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California pressures EPA on sewage rules for ships

July 17, 2009 | 10:47 am


Ever wonder where the human waste from the hundreds of cruise ships entering California waters each year ends up?

Raw sewage can be dumped anywhere outside of three nautical miles from shore. But minimally treated waste can be dumped even closer.

Now, California legislators are nudging the Environmental Protection Agency forward on a measure that would tighten regulation on dumping human waste from cruise ships and other ocean-going vessels off California's coast.

In a letter submitted this week to EPA Administrator Lisa P. Jackson, members of Congress from California asked the federal agency to approve a 2006 state application to prevent dumping of any sewage from large ships within three nautical miles of the California coast.

A cruise ship discharges enough sewage every week to fill several swimming pools, said Marcie Keever, director of the clean vessels campaign for the San Francisco-based environmental group Friends of the Earth.

"Nearly 1.5 million passengers departed on cruise ships in California's waters last year, and with these numbers, as well as cruise ship sizes, on the rise, the threat to our oceans from ship discharges continues to grow," the letter stated.

Some cruise ship companies say they already adhere to standards even stricter than what California law outlines.

"The cruise industry is in full compliance with this law and, in fact, we discharge treated sewage only when we are four nautical miles from shore at speeds of 6 knots or greater," said Eric Ruff, a spokesman for Cruise Lines International Assn., in a written statement. "We exceed California's 3 nautical mile legal restriction."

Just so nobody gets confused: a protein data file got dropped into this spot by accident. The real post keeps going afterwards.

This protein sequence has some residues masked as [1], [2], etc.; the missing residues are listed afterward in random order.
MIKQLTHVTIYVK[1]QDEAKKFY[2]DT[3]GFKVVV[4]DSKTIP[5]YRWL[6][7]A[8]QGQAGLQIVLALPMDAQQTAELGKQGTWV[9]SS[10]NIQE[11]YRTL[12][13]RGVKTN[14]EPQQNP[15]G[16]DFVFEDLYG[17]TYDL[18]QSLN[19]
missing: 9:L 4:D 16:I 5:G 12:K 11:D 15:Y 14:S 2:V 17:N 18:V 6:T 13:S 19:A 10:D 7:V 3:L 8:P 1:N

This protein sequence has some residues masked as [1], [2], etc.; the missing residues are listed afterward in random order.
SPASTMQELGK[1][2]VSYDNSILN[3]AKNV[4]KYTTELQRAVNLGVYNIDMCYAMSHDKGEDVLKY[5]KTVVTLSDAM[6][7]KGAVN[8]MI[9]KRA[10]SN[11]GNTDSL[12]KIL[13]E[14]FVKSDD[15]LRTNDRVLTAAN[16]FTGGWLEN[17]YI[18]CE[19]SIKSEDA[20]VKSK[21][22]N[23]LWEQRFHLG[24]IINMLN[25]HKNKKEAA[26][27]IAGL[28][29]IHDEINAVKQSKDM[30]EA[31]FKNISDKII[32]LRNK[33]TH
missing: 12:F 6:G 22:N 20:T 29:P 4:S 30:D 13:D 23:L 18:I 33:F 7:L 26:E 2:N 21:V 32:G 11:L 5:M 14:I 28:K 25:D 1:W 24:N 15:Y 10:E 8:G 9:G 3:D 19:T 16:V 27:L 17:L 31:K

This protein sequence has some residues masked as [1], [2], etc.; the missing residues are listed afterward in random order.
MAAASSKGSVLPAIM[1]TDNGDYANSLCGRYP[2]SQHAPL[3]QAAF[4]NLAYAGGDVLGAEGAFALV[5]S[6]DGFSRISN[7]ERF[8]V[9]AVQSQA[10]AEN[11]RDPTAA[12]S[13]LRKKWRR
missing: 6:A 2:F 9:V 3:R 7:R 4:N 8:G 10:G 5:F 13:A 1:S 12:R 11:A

The group represents 24 cruise lines, including Carnival.

"CLIA members do not discharge any sewage that is not treated," Ruff added.

But treatment of sewage may be minimal at best in some cases, environmentalists say, and there is no way to know for sure what a company is doing. Keever said technology on some of the ships is decades old, and some companies have used the ocean as a "dumping ground" with little regard for the health of wildlife and human recreation, tourism, and fishing.

She applauded the move by California legislators to pressure the EPA.

"It brings attention to the issue and continues to shine light on an industry that has had very little regulation up until now," Keever said.

The move follows measures by state and national bodies two weeks ago to regulate harmful shipping emissions.

--Amy Littlefield

Photo: The cruise ship Paradise rests next to the tall ship American Pride in Long Beach Harbor. Credit: Mark Boster/Los Angeles Times